In season eleven, that was a season that had loads of promise going into the last three episodes. Robbie Thompson delivered a huge classic in 11.20, “Don’t Call Me Shurley,” in which Chuck is finally confirmed to be God and in his return we find out the amulet has been in Sam’s pocket this whole time! It’s a huge moment in the history of this show and finally addresses two of the biggest mysteries of the series. Fans are pumped! Then Brad Buckner and Eugenie Ross-Leming (11.21), Robert Berens (11.22), and Andrew Dabb (11.23), deliver three of the absolute worst episodes of the series, not to mention three episodes that completely derail any momentum season 11 had going. They actually ruined the season entirely and all the good work that went into it.
In 11.21, Metatron is killed. Oh boy, another stunt death! Four seasons in a row! These guys are certainly in a rut, aren’t they? In 11.22, they actually end up mortally wounding God. Really? They also end up killing the one interesting new character, Donatello the Prophet, who was introduced in 11.21. That was fast work. 11.23 went “psych!” and the whole conflict was averted by Dean getting Amara and Chuck to make up and smoke away together in a black and while swirl, while everyone else sits in a bar, gets drunk and eats peanuts. Then, a lot of time is actually wasted to kick off the horrible season 12 plot, the British Men of Letters.
So what’s my point? So here’s episode 12.21, written again by Brad and Eugenie, and they start with the…wait for it…shocking character death. ARGH!!! Do they realize this is five seasons in a row they’ve used that move at the end of the season? (Throw in Balthazar in season six’s finale and you’ve got six out of seven). Do they realize that it’s old, tired, predictable, and utterly insulting to our intelligence? Why are we mad instead of thrilled? This is the wrong reaction for fans to have!
A Final Plea
I don’t know if the philosophy of Andrew Dabb and Robert Singer is “If it ain’t broke, don’t fix it,” but come on guys, it’s broken! It’s a broken record that keeps repeating over and over again and it’s enough! It must be stopped. Here we are once again going into the home stretch of the season and we’re getting crap. We’re getting contrived plotting that makes no sense rather than introducing something clever and unique to get us to the next explosive scenario. The show is clearly showing fatigue and I fell no one on the team currently is capable of doing anything about it.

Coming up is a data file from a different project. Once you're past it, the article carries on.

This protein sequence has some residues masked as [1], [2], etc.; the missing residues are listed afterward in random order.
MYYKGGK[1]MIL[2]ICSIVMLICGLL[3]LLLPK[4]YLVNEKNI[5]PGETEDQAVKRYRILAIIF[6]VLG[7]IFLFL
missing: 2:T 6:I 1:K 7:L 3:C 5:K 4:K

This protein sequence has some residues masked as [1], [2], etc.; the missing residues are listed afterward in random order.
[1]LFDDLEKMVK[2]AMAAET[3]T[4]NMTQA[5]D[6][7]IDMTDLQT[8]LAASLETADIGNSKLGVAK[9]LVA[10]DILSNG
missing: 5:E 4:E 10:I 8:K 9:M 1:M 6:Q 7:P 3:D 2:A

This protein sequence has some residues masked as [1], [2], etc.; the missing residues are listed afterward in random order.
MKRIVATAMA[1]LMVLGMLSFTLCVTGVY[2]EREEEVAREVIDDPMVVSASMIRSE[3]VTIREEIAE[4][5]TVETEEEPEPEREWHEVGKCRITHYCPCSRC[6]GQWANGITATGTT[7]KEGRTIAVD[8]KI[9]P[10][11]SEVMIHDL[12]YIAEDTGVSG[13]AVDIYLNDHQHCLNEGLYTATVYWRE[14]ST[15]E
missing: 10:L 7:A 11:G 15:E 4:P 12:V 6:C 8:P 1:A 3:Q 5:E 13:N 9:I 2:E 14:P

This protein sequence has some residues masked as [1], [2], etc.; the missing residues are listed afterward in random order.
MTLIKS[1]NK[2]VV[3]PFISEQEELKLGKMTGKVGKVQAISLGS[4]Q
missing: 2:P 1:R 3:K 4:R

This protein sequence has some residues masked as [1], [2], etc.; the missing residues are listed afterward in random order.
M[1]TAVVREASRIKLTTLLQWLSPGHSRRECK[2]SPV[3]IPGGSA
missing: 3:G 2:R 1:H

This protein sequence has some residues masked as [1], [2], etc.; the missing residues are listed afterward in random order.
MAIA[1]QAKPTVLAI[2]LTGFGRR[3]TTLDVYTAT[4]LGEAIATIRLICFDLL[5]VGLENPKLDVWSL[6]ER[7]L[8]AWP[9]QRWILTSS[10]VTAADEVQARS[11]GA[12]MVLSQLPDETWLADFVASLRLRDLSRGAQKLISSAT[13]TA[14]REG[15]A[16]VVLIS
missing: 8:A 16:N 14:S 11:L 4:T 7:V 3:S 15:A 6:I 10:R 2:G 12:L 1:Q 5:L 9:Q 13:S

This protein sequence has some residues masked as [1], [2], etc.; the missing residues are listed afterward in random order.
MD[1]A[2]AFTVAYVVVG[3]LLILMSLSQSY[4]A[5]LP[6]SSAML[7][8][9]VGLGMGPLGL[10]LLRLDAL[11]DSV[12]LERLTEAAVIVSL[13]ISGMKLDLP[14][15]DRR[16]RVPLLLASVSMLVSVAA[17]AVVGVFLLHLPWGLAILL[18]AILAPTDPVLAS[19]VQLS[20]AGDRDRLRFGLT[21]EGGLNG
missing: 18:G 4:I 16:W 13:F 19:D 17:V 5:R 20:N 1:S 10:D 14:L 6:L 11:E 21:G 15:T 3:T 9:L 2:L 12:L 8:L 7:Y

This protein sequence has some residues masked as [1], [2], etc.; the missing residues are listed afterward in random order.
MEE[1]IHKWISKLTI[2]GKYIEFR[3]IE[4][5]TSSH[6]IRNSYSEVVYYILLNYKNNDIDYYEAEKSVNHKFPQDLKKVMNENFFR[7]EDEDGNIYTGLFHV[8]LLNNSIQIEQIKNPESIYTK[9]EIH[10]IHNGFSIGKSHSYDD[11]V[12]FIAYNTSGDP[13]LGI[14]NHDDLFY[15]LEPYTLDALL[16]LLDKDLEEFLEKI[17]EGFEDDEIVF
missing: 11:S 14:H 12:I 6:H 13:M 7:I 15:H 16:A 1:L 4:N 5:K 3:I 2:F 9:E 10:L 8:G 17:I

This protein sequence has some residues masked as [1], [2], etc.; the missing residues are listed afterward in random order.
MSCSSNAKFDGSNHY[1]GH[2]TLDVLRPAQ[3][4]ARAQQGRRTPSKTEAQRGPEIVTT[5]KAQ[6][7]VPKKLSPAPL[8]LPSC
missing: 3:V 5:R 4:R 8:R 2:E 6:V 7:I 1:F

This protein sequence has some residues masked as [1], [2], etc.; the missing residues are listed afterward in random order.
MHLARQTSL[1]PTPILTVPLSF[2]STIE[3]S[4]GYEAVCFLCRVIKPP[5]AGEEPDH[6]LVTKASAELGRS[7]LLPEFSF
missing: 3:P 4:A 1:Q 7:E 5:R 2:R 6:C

I think our fandom shoulders some of the blame. After all, some fans jump on Twitter and Facebook after every episode and start gushing about how great the episode was, even though it was a piece of dung. Couple that with the entire lovefest that happens at fan conventions and the perception is TPTB are not getting proper feedback for the quality of an episode, or lack thereof. They believe that the loyal fanbase will stick with them no matter what and they’ve gotten complacent. A strong message had to get through. Whether they listen or not is another story, but ratings are no longer a way to measure fan discontent, especially with a long running show. Sadly, noise on social media is the new norm. Don’t believe me? It was noise that got Eric Kripke’s recent show “Timeless” un-cancelled after two days.
As a long time fan that has watched loyally, I’ve had enough. I’m tired of constantly repeated bad tropes and plot triggers. I’m tired of watching episodes that try to go for blatant fan manipulation instead of delivering truly compelling stories. I’m tired of villains that are shallow and are ones we just hate instead of love to hate. I’m tired of main characters being written with no real depth or complexity and never quite reaching their potential. I’m tired of season ending arcs that fizzle and fall back to the same cliched patterns every single year. I’m tired of the blatant disregard for prior canon and established history of this show. Finally, I’m tired of seeing women, minorities, and gay characters constantly get the bums rush for the sake of contrived drama because writers are having trouble advancing their plots creatively.
I understand that the show isn’t what it used to be and will never match the brilliance of the first five seasons, but I still expect to see something each week that is well done and entertaining and gives me credit for having some intelligence. This show does have a legacy to protect and that legacy has been pissed on the last four seasons. There’s still time to get it back on track before the show’s end. I’m not asking for writers to be fired. I’m just asking for TPTB of “Supernatural” to listen to the pleas of change and try better. Try to be less predictable and be more sensitive. These requests are coming from the heart from long time loyal fans that still love the show enough to care. They won’t be around much longer if things keep up. Neither will I.
Overall grade, an F. Not something exactly generating a lot of excitement for the two part finale. It was no accident that the Shaving People Punting Things video was put out so early on Friday when the protests were still going. Let’s hope they get it right this time.